I'm in the US, in a small suburb of a city. We live about 3 miles from the school and they are on the bus for about 20-25 minutes. Most of the route is only one lane each way so there really isn't anywhere for a bus to pull over without blocking the drivers coming up behind it. Traffic is very light in the general area of our neighborhood so that wouldn't necessarily be an issue and, if a car did come along, the bus driver could most likely immediately wave the car to go around without any problem.
My son reads very well - we didn't realize how
well until he was recently grounded off all electronics for 3 weeks and blasted through the last 4 Harry Potter books
. That said, I doubt he could navigate a map entirely successfully since he doesn't drive or know the names of all the streets along the route. I think it would be easiest for him to pay attention to where the driver is and guide her from memory.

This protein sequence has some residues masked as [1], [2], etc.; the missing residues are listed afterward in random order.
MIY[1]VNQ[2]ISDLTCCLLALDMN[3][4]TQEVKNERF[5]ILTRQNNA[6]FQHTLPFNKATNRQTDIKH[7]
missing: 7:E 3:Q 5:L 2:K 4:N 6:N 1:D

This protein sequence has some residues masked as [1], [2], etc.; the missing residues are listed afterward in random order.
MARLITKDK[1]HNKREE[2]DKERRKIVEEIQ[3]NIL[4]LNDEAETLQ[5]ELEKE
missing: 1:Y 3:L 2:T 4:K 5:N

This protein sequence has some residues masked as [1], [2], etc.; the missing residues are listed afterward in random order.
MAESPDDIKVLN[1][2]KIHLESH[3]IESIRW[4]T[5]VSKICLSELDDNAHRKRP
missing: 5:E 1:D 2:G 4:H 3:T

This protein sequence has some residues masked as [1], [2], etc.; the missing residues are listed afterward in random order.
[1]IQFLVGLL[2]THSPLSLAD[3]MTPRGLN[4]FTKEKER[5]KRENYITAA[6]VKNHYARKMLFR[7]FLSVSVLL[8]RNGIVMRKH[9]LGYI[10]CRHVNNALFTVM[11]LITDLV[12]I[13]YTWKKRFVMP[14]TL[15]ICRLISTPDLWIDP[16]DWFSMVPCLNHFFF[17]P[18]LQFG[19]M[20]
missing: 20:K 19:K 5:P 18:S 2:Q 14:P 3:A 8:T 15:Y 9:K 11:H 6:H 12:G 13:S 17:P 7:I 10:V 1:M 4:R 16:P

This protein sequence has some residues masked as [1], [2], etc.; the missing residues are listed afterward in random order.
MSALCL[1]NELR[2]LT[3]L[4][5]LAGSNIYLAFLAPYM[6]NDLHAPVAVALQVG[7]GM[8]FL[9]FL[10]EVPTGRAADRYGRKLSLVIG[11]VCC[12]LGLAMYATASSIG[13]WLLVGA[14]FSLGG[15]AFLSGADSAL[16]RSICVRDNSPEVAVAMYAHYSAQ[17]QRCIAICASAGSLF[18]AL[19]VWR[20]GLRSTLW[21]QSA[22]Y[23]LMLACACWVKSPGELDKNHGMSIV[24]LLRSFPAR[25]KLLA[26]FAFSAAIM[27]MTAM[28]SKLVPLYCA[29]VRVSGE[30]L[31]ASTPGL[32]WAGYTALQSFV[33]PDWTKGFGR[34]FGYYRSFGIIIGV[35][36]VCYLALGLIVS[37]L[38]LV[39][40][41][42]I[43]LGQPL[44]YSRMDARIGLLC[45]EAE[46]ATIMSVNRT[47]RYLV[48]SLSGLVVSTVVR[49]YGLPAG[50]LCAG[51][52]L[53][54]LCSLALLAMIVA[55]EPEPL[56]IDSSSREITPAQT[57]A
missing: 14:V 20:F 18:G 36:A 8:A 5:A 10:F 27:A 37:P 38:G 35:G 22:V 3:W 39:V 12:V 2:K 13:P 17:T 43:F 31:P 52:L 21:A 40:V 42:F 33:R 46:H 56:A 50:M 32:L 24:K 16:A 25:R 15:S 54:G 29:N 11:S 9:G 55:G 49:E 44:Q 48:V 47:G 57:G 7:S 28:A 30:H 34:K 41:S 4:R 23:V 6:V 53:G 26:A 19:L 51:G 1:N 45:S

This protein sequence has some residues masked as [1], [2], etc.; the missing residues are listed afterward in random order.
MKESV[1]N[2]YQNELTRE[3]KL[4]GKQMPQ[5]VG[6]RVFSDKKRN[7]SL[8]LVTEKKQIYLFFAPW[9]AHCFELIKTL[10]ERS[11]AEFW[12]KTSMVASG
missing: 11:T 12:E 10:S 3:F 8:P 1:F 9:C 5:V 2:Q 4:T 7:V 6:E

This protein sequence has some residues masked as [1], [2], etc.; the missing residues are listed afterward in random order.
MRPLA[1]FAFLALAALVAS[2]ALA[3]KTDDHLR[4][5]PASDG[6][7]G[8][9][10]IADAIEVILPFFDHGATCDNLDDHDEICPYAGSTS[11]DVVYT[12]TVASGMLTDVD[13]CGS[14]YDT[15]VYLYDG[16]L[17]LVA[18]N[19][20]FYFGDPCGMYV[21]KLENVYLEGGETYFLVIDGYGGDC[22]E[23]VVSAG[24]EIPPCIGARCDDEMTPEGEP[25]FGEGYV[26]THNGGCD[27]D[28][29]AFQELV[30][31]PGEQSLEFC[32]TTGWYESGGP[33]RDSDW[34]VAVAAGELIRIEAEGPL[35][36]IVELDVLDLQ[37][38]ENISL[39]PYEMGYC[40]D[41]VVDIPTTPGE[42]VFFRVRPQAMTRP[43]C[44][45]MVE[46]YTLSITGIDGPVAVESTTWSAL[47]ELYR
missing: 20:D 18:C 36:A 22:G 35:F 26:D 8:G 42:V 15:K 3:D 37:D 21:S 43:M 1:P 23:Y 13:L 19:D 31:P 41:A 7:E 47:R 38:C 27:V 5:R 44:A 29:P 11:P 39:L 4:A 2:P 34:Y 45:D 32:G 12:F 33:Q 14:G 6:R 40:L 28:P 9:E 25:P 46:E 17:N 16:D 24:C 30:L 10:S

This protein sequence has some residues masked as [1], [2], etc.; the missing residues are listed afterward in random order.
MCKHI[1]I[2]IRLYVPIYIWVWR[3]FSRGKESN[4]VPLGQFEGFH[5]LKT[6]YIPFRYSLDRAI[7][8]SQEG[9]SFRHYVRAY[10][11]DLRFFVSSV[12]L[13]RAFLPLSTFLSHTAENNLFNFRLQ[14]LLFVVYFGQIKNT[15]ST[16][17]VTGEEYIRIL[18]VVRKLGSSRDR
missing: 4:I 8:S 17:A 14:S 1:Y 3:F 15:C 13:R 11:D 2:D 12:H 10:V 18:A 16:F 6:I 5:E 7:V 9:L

Having the route programmed into a navigation system would be ideal but I'm not sure how practical it would be since each driver seems to have a specific bus (as opposed to the bus staying with the route while the driver changes). When the kids have substitute drivers they can tell as soon as the bus turns down our road because it's different than their usual bus. There'd need to be a program that allowed the drivers to download the route into their gps as needed, probably wirelessly or from a computer at home. Plus there'd be the cost of supplying each driver with a device.
I think WillyNilly's suggestion that the driver have written instructions to refer to between stops is the best idea. Personally, that's how I drive when I'm heading somewhere unfamiliar - memorize the first few steps and then consult the directions at stoplights and memorize the next few. Yes, it might cause a delay, but they were 20 minutes late as it was. The lateness didn't bother me, I'll cut a lot of slack for a new driver. I'd rather they drive the route carefully than have to backtrack for missed stops, wrong turns, etc.